Largest cruise ship ever built
What does it take to create the largest cruise ship in history? T+L navigates the Oasis of the Seas.
You’ve heard the boasts: the biggest cruise ship ever built, 18 decks high, 1, 187 feet long, with a price tag of $1.4 billion. A 225, 282-ton beast so massive it required the expansion of every port in its outsize wake, including a brand-new terminal—surprise: the world’s largest—in Fort Lauderdale.
Wait. Wasn’t this supposed to be the era of sensible restraint? A sober new age of human-scale “boutique” ships? Most everything about Royal Caribbean’s Oasis of the Seas flies in the face of convention. Any industry expert will tell you that, in this endlessly niched marketplace, no cruise ship can be all things to all people, nor should it be. Well, the Oasis certainly tries. Whether you’re a four-year-old chortling on the hand-carved carousel, a fashionista browsing for Calypso tops, a thrill seeker riding the 82-foot-high zipline, or, like me, a lazy sod content to sip Manhattans at the jazz club, the Oasis has a whole little world just for you. Plenty of ships have been described as floating cities, but this one actually comes close; the designers created seven distinct “neighborhoods” that feel like a collection of small towns. Another inspired choice: building two columns of staterooms running the length of the ship that are separated by a series of courtyards, which allows for more “outside” cabins—three-quarters of the 2, 706 rooms have balconies.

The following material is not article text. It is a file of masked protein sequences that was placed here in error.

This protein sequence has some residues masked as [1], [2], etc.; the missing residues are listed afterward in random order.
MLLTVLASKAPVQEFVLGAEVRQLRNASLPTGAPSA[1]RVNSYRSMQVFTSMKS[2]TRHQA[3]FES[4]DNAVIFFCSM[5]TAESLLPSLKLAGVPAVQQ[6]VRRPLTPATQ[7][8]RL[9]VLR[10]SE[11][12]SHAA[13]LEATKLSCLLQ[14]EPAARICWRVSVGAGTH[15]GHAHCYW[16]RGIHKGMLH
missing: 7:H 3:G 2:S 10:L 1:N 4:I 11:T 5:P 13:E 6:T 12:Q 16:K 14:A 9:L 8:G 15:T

Other cruise ships let you see the world from a single bedroom. The Oasis presumes to let you roam the globe without leaving the ship—one minute in a tropical jungle (Central Park, overflowing with real bamboo, cocoa, and banana trees), the next in a cozy taproom (the Globe & Atlas, a convincing pub-at-sea). Granted, no one’s reinventing the wheel: besides the park, the ship looks and feels like any in Royal Caribbean’s fleet, with the requisite dashes of Vegas glitz and the obligatory junk-food outlets. It just has more options for escaping them.
Yet for all the amusements jammed into this waterborne megalopolis, the Oasis never feels overwhelming. Indeed, it’s not strictly about “wow moments, ” although there are plenty. (Pulling up beside the ship feels like the opening scene in Star Wars.) What’s striking is the sense of intimacy it achieves. While the Oasis would seem to defy the trend toward scaled-down ships, designers have clearly learned from their appeal, retaining a small-ship sensibility wherever possible.
Given all the outsize talk (has any ship received so much prelaunch hype?), I boarded expecting a whole lot of bigness: epic staircases, infinite corridors à la The Shining, soccer-pitch-size bars where waitstaff submit orders by walkie-talkie. Instead, that first evening I found myself in the 76-seat 150 Central Park restaurant, feeling as if I’d stepped into a small bistro in some prosperous midsize city. Having actual trees outside the window helped. The scene was so convincing that I hardly registered the sight, nine stories above, of some board-shorted dude whizzing by on the zipline.
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